The Open Debate Coalition asked Jolly and Grayson to participate after the two candidates said last month they'd be willing to debate each other. Both are running in the Aug. 30 primary for their respective parties. The only other candidate to meet the coalition's criteria -- averaging 15 percent or more in public, 2016 polls -- was Democratic Rep. Patrick Murphy of Jupiter. The coalition said he declined to participate.

"This is a debate over the future of Florida, officiated by the voters, and intended to present two contrasting visions for the future of the country," Jolly said in a statement.

Said Grayson: "Rep. Jolly agreed to join me in debating the issues that matter most to those who will pick Florida's next Senator. Using the Open Debate Coalition model helps ensure we actually respond to the will of the people -- and not just answer to the whims and wishes of the Establishment and special interest agendas."

April 18, 2016

Another Florida Senate candidate weighs in on Carnival's Cuba trip


Last week, we polled Florida Senate candidates to find out where they stood on Carnival Corp.'s plan to sail to Cuba even if Cuban-born Americans couldn't go. We found rare, bipartisan agreement against the company's decision. 

But we didn't hear back from Democratic Rep. Patrick Murphy of Jupiter until Monday, after Carnival reversed course and said it would accept bookings from Cuban-born Americans and postpone the May 1 cruise if Cuba doesn't change its decree.

Here's what his spokeswoman had to say:

Congressman Murphy would not support Carnival or any company discriminating against individuals based on their ethnicity or country of origin. He is glad that Carnival appears to be reversing their policy today.

The Cuban government needs to modernize its policy, or risk losing American tourism dollars.

Will there be any other issue in the campaign that will draw agreement among all the Republican and Democratic candidates?

Joe Negron begins statewide university tour with contrasting visits at FSU, FAMU



The disparities between Tallahassee's two public state universities were on sharp display on Monday, during the first day of Joe Negron's whirlwind four-day tour of the State University System.

Negron, the incoming Florida Senate president, wants to assess the needs of each of Florida's 12 public universities and look for ways to boost higher education funding, resources and facilities -- a top priority for the Stuart Republican who is due to take over the Legislature's upper chamber in November.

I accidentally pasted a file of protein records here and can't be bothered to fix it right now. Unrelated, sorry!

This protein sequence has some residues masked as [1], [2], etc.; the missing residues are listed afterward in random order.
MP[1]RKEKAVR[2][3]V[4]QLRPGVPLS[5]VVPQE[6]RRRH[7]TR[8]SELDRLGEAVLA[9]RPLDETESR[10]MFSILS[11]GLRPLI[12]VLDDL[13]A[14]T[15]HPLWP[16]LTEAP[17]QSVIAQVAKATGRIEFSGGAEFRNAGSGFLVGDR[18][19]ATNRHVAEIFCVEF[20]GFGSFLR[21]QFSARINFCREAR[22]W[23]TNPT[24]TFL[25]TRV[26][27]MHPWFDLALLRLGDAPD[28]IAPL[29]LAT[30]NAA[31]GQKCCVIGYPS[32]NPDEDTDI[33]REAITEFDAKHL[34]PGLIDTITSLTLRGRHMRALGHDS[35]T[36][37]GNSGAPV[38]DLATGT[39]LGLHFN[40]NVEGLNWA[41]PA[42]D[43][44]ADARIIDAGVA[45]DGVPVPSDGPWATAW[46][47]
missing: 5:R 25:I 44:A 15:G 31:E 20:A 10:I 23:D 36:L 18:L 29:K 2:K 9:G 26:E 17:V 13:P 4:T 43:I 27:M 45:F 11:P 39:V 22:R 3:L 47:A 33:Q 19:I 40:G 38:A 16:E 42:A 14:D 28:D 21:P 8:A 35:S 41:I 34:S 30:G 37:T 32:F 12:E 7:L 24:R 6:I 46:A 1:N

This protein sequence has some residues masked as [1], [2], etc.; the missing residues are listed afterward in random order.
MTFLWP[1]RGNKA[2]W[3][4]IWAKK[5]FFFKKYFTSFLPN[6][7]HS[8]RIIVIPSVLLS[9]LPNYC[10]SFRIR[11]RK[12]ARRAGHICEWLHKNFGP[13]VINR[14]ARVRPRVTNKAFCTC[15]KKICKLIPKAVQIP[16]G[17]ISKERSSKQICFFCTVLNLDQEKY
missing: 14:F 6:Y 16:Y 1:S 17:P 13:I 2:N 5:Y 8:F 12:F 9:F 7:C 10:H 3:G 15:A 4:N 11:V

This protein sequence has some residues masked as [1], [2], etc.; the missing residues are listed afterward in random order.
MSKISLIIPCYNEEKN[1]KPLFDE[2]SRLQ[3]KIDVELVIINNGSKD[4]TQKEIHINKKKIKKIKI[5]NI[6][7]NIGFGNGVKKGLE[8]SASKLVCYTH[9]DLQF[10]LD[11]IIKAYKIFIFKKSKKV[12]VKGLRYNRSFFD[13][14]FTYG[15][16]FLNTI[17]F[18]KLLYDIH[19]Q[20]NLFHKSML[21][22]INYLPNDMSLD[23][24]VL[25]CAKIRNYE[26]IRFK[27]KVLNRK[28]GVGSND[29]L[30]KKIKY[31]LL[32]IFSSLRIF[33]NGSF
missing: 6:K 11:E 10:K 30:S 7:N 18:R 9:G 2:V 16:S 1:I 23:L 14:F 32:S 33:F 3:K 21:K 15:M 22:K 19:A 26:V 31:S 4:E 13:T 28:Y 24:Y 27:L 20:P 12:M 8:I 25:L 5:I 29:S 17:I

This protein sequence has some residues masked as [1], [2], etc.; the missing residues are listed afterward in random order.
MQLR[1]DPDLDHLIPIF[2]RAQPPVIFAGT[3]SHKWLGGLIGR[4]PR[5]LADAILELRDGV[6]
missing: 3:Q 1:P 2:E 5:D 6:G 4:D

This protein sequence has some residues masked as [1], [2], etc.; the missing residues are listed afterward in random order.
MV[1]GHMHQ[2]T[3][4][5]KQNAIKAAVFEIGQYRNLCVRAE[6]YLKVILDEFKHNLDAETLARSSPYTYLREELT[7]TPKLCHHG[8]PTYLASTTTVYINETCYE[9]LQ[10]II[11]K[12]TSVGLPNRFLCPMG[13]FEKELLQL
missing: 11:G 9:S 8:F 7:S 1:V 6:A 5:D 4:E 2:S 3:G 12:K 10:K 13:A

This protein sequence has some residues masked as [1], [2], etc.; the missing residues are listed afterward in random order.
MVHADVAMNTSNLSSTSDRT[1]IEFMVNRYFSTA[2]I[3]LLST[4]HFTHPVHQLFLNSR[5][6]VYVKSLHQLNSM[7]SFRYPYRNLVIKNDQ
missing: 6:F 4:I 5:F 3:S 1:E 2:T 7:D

As history has shown and as Negron's tour highlighted, the needs of both Florida State University and Florida A&M University are vastly different.

At FSU, Negron and the four other senators who joined him in Tallahassee heard from several star students: Dual majors, Bright Futures scholars, doctoral standouts. None of whom said they or their classmates worried about paying for college or feared having to drop out because they couldn't afford it.

FSU President John Thrasher and university administrators ended the visit, set in a polished, modern-style conference room, by laying out a request for $113 million in capital aid that they want from the state to finish off three signature projects.

Barely a mile away at FAMU -- one of the state's historically black colleges and universities -- senators were taken on a 45-minute walking tour that included an example of a decades-old classroom they want to upgrade that sits just down the hall from a new computer lab, of which administrators say they are in dire need of more.

President Elmira Magnum emphasized that many of her university's students come from households that earn $40,000 or less. Her request for lawmakers: Expand need-based funding and open grant and scholarship programs to include summer enrollment, which can help students graduate faster while saving money. She also asked for more funding for faculty salaries and to modernize dorms and other aging facilities.

The FAMU students who spoke to the senators -- a mix of both scholars and more average students -- were in full agreement: The main reason their peers don't finish at FAMU is because they can't afford it. Several said they have to work, sometimes full-time, in order to pay for school or to help their families at home.

Environmental services sophomore Demarcus Robinson said he might have to go back his home in Atlanta to complete school, because he has an outstanding balance for this semester and doesn't know how he'd pay for next year.

The contrast between the two universities resonated with the senators.

Continue reading "Joe Negron begins statewide university tour with contrasting visits at FSU, FAMU" »

It's Miami-Dade vs. Hendry in aftermath of GOP delegate selection


The scuttlebutt among Miami Republicans after the GOP selected local delegates for July's presidential convention centered around a single congressional district: What had happened in Florida's 25th?

The district spans four counties: Miami-Dade, Broward, Collier and Hendry. But only one of its three delegates, state Rep. Carlos Trujillo, hails from Miami-Dade, home to the bulk of the district's population. The other two, Steve Nesbit and Margie Nelson, come from Hendry -- which means the county with only 2 percent of district voters took 67 percent of its delegates, said Miami-Dade state committeewoman Liliana Ros, who sat on Saturday's selection board.